When it comes to economic freedom, Wenger said that he believes the only way to achieve it is “through some form of universal basic income (UBI).” He discussed politics mentioning ex-presidential hopeful Andrew Yang, saying that his message regarding UBI resonated with a lot of people within the crypto community despite disagreements with the rest of his political ideas.

He acknowledged that, while promising, UBI came with a set of its own problems and obstacles. However, he noted that there were a number of different cryptocurrency and blockchain projects that are focused on developing solutions for tracking and distributing basic income.

Aside from facilitating UBI, cryptocurrencies by definition are a step in the right direction when it comes to providing economic freedom. Without a trusted third party and the ability to transact peer-to-peer, it’s safe to say that the very concept of digital assets has changed the way we see economic freedom.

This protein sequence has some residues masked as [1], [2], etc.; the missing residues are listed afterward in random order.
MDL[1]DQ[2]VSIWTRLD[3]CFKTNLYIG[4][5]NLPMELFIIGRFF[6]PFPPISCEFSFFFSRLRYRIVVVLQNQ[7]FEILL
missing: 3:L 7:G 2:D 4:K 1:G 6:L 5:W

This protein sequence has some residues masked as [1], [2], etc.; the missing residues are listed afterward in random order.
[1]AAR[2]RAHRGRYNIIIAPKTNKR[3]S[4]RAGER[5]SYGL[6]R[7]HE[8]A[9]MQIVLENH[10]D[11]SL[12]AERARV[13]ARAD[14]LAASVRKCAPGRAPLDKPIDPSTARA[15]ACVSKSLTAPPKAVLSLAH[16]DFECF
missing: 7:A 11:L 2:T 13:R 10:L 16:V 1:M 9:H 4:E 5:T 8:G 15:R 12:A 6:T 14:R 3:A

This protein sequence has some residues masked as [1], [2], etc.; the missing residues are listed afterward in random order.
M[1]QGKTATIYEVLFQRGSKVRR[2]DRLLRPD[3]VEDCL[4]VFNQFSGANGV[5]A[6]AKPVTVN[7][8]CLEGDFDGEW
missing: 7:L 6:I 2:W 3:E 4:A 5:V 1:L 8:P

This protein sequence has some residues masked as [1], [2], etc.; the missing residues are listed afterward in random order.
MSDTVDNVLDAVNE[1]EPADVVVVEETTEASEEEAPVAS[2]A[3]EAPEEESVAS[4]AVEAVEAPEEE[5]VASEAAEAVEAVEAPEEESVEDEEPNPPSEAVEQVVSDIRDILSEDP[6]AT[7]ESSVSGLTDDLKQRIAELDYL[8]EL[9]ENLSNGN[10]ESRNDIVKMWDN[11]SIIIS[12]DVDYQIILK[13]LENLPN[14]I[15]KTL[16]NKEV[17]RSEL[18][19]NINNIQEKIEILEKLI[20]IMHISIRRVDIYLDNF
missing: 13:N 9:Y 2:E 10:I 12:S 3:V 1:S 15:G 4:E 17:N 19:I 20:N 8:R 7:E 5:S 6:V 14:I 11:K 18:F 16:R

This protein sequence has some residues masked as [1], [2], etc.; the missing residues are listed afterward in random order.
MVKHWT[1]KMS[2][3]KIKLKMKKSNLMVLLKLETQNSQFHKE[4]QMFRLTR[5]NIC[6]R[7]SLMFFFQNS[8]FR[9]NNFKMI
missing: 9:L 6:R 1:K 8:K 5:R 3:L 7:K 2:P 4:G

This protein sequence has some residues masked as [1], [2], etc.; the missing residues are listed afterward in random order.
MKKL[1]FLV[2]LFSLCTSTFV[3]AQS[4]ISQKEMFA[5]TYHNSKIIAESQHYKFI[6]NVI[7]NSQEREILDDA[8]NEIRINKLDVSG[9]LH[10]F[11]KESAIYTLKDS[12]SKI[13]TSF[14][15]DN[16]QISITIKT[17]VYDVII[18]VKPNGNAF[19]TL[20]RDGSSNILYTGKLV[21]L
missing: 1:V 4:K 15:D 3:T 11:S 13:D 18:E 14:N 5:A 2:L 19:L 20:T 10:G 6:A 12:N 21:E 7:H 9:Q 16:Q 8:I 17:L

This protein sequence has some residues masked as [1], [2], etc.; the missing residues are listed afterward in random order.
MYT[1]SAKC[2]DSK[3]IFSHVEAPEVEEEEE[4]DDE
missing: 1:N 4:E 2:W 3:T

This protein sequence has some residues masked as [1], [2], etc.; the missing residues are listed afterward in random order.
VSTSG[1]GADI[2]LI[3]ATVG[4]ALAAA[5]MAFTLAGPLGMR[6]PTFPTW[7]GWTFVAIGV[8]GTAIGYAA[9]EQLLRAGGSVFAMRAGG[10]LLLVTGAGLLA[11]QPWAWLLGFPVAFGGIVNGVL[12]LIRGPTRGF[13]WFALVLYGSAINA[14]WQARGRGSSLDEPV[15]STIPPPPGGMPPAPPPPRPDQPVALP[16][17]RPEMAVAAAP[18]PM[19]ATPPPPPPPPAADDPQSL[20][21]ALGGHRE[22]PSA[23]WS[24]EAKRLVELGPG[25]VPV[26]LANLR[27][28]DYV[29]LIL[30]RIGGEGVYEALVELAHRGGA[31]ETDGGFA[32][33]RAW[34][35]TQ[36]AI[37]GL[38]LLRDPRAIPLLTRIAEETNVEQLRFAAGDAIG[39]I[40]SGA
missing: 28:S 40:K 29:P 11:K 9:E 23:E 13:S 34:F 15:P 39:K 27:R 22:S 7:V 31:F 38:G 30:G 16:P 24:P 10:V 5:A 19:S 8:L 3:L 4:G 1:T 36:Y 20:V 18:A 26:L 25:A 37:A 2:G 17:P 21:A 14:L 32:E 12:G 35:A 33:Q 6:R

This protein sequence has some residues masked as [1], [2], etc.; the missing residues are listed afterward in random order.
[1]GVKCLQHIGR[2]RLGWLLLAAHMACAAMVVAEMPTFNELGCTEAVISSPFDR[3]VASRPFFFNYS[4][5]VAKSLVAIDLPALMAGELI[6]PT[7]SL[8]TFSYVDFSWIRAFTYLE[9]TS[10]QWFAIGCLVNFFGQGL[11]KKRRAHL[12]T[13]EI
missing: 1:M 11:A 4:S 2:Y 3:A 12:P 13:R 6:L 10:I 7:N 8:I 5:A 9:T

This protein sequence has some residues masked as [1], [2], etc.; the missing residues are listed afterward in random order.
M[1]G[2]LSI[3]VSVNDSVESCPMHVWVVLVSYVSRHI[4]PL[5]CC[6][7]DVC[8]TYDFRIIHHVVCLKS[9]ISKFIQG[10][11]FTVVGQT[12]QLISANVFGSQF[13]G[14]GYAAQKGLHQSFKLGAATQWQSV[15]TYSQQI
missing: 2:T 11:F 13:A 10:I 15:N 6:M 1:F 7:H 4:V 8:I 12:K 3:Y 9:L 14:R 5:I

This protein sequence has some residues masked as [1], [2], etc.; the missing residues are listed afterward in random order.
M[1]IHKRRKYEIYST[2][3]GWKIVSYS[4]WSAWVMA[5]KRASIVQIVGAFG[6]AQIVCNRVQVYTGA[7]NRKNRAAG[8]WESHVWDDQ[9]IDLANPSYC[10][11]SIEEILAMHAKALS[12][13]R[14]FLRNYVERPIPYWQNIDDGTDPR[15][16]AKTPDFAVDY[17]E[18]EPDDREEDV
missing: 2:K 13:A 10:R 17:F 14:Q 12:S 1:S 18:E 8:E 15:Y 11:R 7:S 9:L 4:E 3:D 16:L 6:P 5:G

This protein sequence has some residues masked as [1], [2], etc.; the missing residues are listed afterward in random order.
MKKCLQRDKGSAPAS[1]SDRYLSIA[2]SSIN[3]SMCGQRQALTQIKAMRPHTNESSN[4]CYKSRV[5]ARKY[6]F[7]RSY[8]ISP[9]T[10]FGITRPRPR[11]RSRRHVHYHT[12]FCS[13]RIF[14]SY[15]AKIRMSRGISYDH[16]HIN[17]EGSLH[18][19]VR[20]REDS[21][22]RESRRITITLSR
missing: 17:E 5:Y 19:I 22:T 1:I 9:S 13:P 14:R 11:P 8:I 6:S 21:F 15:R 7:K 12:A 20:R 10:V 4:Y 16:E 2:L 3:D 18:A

Obtaining freedom of information is where cryptocurrencies and the tech that underlies them will have the most impact in, Wenger said. However, it’s worth noting that the freedom of information he referred to both in his book and during the conference is much more complex than just having the freedom to access information.

He explained that having total freedom of information means having a total control over the systems that surround us. These systems include everything from mainstream media and social media platforms to the government entities tasked with policing them.

None of those platforms, at their current state, are programmable, Wenger explained. Implementing protocol changes to platforms as big and complex as Facebook and Twitter are would require such a deep overhaul that it’s unlikely they would ever happen.